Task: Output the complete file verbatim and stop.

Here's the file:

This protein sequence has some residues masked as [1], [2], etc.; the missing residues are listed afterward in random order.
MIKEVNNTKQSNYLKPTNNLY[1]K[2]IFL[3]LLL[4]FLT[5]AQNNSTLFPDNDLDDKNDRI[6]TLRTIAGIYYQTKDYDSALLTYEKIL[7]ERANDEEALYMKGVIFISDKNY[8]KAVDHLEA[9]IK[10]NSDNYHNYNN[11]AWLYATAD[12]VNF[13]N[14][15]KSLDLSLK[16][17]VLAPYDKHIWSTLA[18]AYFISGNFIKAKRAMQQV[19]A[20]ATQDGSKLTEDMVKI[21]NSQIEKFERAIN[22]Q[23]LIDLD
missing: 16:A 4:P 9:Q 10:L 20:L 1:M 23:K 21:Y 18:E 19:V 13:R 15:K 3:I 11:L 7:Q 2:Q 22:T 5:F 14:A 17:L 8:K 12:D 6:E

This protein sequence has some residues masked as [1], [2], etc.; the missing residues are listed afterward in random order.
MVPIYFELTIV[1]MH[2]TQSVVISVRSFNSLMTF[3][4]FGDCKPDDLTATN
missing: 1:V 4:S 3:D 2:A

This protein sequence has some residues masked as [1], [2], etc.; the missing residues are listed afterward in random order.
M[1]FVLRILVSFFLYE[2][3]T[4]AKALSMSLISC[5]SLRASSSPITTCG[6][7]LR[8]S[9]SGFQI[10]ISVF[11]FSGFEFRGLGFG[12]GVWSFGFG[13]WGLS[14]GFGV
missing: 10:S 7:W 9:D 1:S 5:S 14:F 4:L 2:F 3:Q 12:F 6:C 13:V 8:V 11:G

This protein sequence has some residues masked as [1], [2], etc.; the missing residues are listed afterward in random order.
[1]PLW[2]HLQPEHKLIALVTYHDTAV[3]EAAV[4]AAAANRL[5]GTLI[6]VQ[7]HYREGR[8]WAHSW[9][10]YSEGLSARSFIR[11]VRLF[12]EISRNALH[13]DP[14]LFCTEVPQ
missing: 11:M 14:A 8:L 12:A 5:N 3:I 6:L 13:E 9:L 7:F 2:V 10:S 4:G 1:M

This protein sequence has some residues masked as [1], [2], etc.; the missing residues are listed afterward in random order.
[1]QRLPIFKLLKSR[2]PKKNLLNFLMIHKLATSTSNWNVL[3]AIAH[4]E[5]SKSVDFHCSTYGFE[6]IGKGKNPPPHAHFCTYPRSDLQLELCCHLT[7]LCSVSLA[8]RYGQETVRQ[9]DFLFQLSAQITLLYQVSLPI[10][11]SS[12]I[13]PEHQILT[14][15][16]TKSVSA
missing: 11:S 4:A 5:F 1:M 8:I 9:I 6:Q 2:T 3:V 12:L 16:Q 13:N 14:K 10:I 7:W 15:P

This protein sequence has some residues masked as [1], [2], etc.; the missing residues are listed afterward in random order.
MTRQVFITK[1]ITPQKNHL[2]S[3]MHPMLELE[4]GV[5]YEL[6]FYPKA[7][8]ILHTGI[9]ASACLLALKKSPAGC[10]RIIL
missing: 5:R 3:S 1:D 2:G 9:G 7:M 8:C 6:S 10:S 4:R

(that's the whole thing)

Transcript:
This protein sequence has some residues masked as [1], [2], etc.; the missing residues are listed afterward in random order.
MIKEVNNTKQSNYLKPTNNLY[1]K[2]IFL[3]LLL[4]FLT[5]AQNNSTLFPDNDLDDKNDRI[6]TLRTIAGIYYQTKDYDSALLTYEKIL[7]ERANDEEALYMKGVIFISDKNY[8]KAVDHLEA[9]IK[10]NSDNYHNYNN[11]AWLYATAD[12]VNF[13]N[14][15]KSLDLSLK[16][17]VLAPYDKHIWSTLA[18]AYFISGNFIKAKRAMQQV[19]A[20]ATQDGSKLTEDMVKI[21]NSQIEKFERAIN[22]Q[23]LIDLD
missing: 16:A 4:P 9:Q 10:L 20:L 1:M 23:K 21:Y 18:E 19:V 13:R 15:K 3:I 11:L 7:Q 2:Q 22:T 5:F 14:A 17:L 8:K 12:D 6:E

This protein sequence has some residues masked as [1], [2], etc.; the missing residues are listed afterward in random order.
MVPIYFELTIV[1]MH[2]TQSVVISVRSFNSLMTF[3][4]FGDCKPDDLTATN
missing: 1:V 4:S 3:D 2:A

This protein sequence has some residues masked as [1], [2], etc.; the missing residues are listed afterward in random order.
M[1]FVLRILVSFFLYE[2][3]T[4]AKALSMSLISC[5]SLRASSSPITTCG[6][7]LR[8]S[9]SGFQI[10]ISVF[11]FSGFEFRGLGFG[12]GVWSFGFG[13]WGLS[14]GFGV
missing: 10:S 7:W 9:D 1:S 5:S 14:F 4:L 2:F 3:Q 12:F 6:C 13:V 8:V 11:G

This protein sequence has some residues masked as [1], [2], etc.; the missing residues are listed afterward in random order.
[1]PLW[2]HLQPEHKLIALVTYHDTAV[3]EAAV[4]AAAANRL[5]GTLI[6]VQ[7]HYREGR[8]WAHSW[9][10]YSEGLSARSFIR[11]VRLF[12]EISRNALH[13]DP[14]LFCTEVPQ
missing: 11:M 14:A 8:L 12:A 5:N 3:I 6:L 13:E 9:L 7:F 2:V 10:S 4:G 1:M

This protein sequence has some residues masked as [1], [2], etc.; the missing residues are listed afterward in random order.
[1]QRLPIFKLLKSR[2]PKKNLLNFLMIHKLATSTSNWNVL[3]AIAH[4]E[5]SKSVDFHCSTYGFE[6]IGKGKNPPPHAHFCTYPRSDLQLELCCHLT[7]LCSVSLA[8]RYGQETVRQ[9]DFLFQLSAQITLLYQVSLPI[10][11]SS[12]I[13]PEHQILT[14][15][16]TKSVSA
missing: 11:S 4:A 5:F 1:M 8:I 9:I 6:Q 2:T 3:V 12:L 16:Q 13:N 14:K 10:I 7:W 15:P

This protein sequence has some residues masked as [1], [2], etc.; the missing residues are listed afterward in random order.
MTRQVFITK[1]ITPQKNHL[2]S[3]MHPMLELE[4]GV[5]YEL[6]FYPKA[7][8]ILHTGI[9]ASACLLALKKSPAGC[10]RIIL
missing: 5:R 3:S 1:D 2:G 9:G 7:M 8:C 6:S 10:S 4:R